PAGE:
Monday, 8 February 2010

Making Britain educationally uncompetitive?

There is always a tension between the desire to restrict immigration and the economic imperative to recruit more international students to study in the UK. Yesterday's announcement by Alan Johnson of his plans to introduce further restrictions on overseas students, with shrieks of 'not enough' from his Conservative shadow, is in severe danger of reducing our competitiveness in a market where Britain is already fighting to retain market share.

To be fair, much of what Johnson proposed is sensible enough. A clampdown on those with poor English or those bringing dependents in for short courses seems unarguable. But, the severe tightening in student working hours is already being misreported in the Indian press (it applies apparently only to sub-degree courses though this was not made clear yesterday) and will cause confusion in the international education market.

A British Council report last year showed that with over half a million overseas students, the UK rivals the US as a top international student destination. Their numbers, which have grown as a result of major recruitment drives, include 55,000 Chinese students and 35,000 Indian students. Those students who are not from within the EU must pay full fees, and the proportion of postgraduates from overseas at 36% is much higher than the 13% of undergraduates who are from abroad. Both groups make a huge contribution to the UK economy and our innovation and science bases and are worth at least £5.5 billion to our economy.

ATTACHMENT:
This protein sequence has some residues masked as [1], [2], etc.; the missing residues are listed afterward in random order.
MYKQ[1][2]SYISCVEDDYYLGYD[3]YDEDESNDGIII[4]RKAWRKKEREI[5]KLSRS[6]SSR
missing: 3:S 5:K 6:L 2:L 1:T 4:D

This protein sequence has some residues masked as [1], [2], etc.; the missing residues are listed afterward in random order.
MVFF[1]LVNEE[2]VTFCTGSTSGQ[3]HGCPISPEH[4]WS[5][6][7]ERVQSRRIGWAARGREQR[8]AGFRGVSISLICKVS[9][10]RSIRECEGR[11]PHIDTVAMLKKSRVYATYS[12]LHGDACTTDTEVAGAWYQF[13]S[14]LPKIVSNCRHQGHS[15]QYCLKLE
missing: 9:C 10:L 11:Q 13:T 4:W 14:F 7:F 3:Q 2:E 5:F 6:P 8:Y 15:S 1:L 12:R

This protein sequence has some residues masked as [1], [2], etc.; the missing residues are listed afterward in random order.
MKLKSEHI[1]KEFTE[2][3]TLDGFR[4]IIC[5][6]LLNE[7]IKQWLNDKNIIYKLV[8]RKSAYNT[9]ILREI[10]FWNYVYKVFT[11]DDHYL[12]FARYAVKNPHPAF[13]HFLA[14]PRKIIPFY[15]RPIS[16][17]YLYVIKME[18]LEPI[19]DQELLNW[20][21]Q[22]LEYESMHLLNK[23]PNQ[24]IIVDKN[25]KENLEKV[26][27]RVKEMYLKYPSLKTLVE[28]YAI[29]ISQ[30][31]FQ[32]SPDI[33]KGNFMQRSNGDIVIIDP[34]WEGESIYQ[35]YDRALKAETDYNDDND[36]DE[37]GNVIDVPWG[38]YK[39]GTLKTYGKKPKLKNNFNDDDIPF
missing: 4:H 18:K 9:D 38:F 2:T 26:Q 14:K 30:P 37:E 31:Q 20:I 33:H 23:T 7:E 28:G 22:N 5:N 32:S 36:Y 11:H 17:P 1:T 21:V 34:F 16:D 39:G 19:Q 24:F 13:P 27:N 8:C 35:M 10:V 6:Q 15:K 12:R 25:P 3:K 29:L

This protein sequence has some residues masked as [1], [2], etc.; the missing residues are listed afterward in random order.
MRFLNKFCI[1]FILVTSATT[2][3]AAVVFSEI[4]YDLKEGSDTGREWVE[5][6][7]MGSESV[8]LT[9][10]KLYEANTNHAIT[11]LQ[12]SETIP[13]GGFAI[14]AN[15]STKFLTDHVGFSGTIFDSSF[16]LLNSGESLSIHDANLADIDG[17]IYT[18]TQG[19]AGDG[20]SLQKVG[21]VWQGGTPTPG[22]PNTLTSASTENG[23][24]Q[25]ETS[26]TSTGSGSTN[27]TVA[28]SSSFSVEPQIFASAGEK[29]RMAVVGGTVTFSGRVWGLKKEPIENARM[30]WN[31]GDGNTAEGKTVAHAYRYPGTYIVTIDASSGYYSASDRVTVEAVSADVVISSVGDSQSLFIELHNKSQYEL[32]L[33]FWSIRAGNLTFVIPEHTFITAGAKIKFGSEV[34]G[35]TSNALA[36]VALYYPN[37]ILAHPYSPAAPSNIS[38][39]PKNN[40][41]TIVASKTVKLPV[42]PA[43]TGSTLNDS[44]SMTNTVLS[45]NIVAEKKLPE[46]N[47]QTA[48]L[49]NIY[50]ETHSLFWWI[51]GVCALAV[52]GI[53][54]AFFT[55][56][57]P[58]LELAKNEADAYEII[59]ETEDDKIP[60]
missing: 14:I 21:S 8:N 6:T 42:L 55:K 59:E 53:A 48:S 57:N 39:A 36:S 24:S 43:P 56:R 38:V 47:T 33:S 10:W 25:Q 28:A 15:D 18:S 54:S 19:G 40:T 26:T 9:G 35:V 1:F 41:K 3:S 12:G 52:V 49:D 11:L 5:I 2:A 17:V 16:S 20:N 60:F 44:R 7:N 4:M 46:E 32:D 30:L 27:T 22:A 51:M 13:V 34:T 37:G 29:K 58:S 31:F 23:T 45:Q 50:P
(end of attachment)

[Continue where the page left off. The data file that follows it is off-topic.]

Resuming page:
Now, as students will find that they are allowed to work up to 20 hours a week in the USA and Australia, those countries could gain an additional competitive edge, particularly on sub-degree courses that lead directly on to degree courses. This decision could cost our economy dear at a time when universities and colleges are already facing cutbacks. Ministers need to think again about the messages they are sending - and their impact on a growing export market.

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